16. Schaffer CE, Davidson RJ, Sarron C: Frontal and parietal electroencephalogram asymmetry in depressed and nondepressed subjects. Biol Psychiatry 1983;18:753–762.
  17. Bruder GE, Fong R, Tenke CE, Leite P, Towey JP, Stewart JE, McGrath PJ, Quitkin FM: Regional brain asymmetries in major depression with or without an anxiety disorder: A quantitative electroencephalographic study. Biol Psychiatry 1997;41:939–948.
  18. Kano K, Nakamura M, Matsuoka T, Iida H, Nakajima T: The topographical features of EEGs in patients with affective disorders. Electroencephalogr Clin Neurophysiol 1992;83:124–129.
  19. Roemer RA, Schagass C, Dubin W, Jaffe R, Siegal L: Quantitative EEG in elderly depressives. Brain Topogr 1992;4:285–290.
  20. Saletu B, Brandstätter N, Metka M, Stamenkovic M, Anderer P, Semlitsch HV, Heytmanek G, Huber J, Grünberger J, Linzmayer L, Kurz C, Decker K, Binder G, Knogler W, Koll B: Hormonal, syndromal and EEG mapping studies in menopausal syndrome patients with and without depression as compared with controls. Maturitas 1996;23:91–105.
  21. Bell IR, Schwartz GE, Hardin EE, Baldwin CM, Kline JP: Differential resting quantitative electroencephalographic alpha patterns in women with environmental chemical intolerance, depressives, and normals. Biol Psychiatry 1998;43:376–388.
  22. Pollock VE, Schneider LS: Quantitative, waking EEG research on depression. Biol Psychiatry 1990;27:757–780.
  23. Pollock VE, Schneider LS: Topographic quantitative EEG in elderly subjects with major depression. Psychophysiology 1990;27:438–444.
  24. Reid SA, Duke LM, Allen JJB: Resting frontal electroencephalographic asymmetry in depression: Inconsistencies suggest the need to identify mediating factors. Psychophysiology 1998;35:389–404.
  25. Hagemann D, Naumann E, Becker G, Maier S, Bartussek D: Frontal brain asymmetry and affective style: A conceptual replication. Psychophysiology 1998;35:372–388.
  26. Rosenfeld JP, Baehr E, Baehr R, Gotlib ICH, Ranganath C: Preliminary evidence that daily changes in frontal alpha asymmmetry correlate with changes in affect in therapy sessions. Int J Psychophysiol 1996;23:137–141.

    External Resources

  27. Allen JJ, Iacono WG, Depue RA, Arbisi P: Regional EEG asymmetries in bipolar seasonal affective disorder before and after phototherapy. Biol Psychiatry 1993;33:642–646.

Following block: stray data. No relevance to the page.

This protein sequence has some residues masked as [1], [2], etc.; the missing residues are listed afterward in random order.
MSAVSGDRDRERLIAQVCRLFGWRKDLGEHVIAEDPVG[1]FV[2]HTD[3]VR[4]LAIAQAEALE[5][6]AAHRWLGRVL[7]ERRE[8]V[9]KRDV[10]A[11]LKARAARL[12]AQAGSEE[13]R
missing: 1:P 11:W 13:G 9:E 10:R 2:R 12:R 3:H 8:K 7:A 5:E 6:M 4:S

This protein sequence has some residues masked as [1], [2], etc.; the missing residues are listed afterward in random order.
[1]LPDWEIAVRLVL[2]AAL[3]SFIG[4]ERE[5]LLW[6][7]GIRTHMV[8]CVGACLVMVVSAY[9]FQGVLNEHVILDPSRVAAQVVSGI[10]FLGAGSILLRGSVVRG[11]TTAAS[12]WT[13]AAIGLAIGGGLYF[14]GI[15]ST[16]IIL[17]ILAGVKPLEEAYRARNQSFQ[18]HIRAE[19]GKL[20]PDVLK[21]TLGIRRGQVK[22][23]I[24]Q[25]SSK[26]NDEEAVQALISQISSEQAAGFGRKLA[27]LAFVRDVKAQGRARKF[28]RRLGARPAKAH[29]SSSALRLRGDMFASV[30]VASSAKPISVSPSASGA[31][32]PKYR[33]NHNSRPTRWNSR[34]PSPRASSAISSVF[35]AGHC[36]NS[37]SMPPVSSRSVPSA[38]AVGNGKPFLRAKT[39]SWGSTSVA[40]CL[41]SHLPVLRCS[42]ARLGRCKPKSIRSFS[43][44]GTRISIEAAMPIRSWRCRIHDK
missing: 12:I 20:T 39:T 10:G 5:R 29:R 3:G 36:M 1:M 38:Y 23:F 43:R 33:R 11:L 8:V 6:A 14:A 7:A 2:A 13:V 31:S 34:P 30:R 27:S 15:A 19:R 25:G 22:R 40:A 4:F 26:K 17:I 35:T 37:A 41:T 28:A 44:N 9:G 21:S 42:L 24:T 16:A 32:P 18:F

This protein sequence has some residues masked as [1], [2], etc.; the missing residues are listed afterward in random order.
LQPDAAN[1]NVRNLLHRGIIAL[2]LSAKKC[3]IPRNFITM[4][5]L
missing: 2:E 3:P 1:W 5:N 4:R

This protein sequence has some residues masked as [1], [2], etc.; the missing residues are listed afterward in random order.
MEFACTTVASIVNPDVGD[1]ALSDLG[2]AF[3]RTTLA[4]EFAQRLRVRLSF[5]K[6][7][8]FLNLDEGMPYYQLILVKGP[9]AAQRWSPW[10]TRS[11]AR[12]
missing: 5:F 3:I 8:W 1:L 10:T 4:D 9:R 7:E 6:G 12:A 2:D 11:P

28. Pfister H, Wittchen H, Weigel A: Composite International Diagnostic Interview (CIDI). Weinheim, Beltz Test, 1990.
  29. Ulrich G, Frick K, Lewinsky M: Lithium and the theoretical concept of ‘dynamic restriction’: A comparison of the effects on different levels of quantitative EEG analysis. Lithium 1993;4:33–44.
  30. Thau K, Rappelsberger P, Lovrek A, Petsche H, Simhandl C, Topitz A: Effect of lithium on the EEG of healthy males and females. Neuropsychobiology 1988;20:158–163.
  31. Davidson RJ, Kalin NH, Shelton SE: Lateralized effects of diazepam on frontal brain electrical asymmetries in rhesus monkeys. Biol Psychiatry 1992;32:438–451.
  32. Kwon JS, Youn T, Jung HY: Right hemisphere abnormalities in major depression: Quantitative electroencephalographic findings before and after treatment. J Affective Disord 1996;40:169–173.

    External Resources

  33. Shagass C, Roemer RA, Josiassen RC: Some quantitative EEG findings in unmedicated and medicated depressives. Neuropsychobiology 1988;19:169–175.
  34. Knott VJ, Howson AL, Perugini M, Ravindran AV, Young SN: The effect of acute tryptophan depletion and fenfluramine on quantitative EEG and mood in healthy male subjects. Biol Psychiatry, in press.
  35. Herrmann WM, Schärer E, Wendt G, Delini-Stula A: Pharmaco-EEG profile of levoprotiline. Pharmacopsychiatry 1991;24:206–213.
  36. Saletu B, Grünberger J, Anderer P, Linzmayer L, Zyhlarz G: Comparative pharmacodynamic studies with the novel serotonin uptake-enhancing tianeptine and -inhibiting fluvoxamine utilizing EEG mapping and psychometry. J Neural Transm 1996;103:191–216.

    External Resources

  37. Dilling H, Mombour W, Schmidt MH (eds): Internationale Klassifikation psychischer Störungen. ICD-10 Kapitel V (F). Bern, Huber, 1993.
  38. Oldfield RC: The assessment and analysis of handedness: The Edinburgh inventory. Neuropsychologia 1971;9:97–112.
  39. Hautzinger M, Bailer M, Worall H, Keller F: Beck-Depressions-Inventar (BDI), ed 2, rev. Bern, Huber, 1995.
  40. Krohne HW, Egloff B, Kohlmann C, Tausch A: Untersuchungen mit einer deutschsprachigen Version der ‘Positive and Negative Affect Schedule’ (PANAS). Diagnostica 1996;42:139–156.
  41. Debener S, Nessler D, Friedrich C, Brocke B: Zum Einfluss der Händigkeit auf das Spontan-EEG: Alpha-Asymmetrie und interhemisphärische Kohärenz; in Schröger E, Mecklinger A, Widmann A (eds): Experimentelle Psychologie. 41. Tagung experimentell arbeitender Psychologen. Lengerich, Papst Science Publishers, 1999, p 114.
  42. Gasser T, Bächer P, Möcks J: Transformations toward the normal distribution of broad band spectral parameters of the EEG. Electroencephalogr Clin Neurophysiol 1982;53:119–124.
  43. Dixon WJ (ed): BMDP Statistical Software Manual: To Accompany the 7.0 Software Release. Berkeley, University of California Press, 1992.
  44. Miller GA, Lutzenberger W, Elbert T: The linked-reference issue in EEG and ERP recording. J Psychophysiol 1991;5:273–276.
  45. Debener S, Beauducel A, Brocke B, Kayser J: Resting anterior EEG alpha asymmetry and affective style: Effects of electrode location and reference (abstract). J Psychophysiol, in press.
  46. Heller W, Nitschke JB, Etienne MA, Miller GA: Patterns of regional brain activity differentiate types of anxiety. J Abnorm Psychol 1997;106:376–385.

Pay-per-View Options
Direct payment This item at the regular price: USD 38.00
Payment from account With a Karger Pay-per-View account (down payment USD 150) you profit from a special rate for this and other single items.
This item at the discounted price: USD 26.50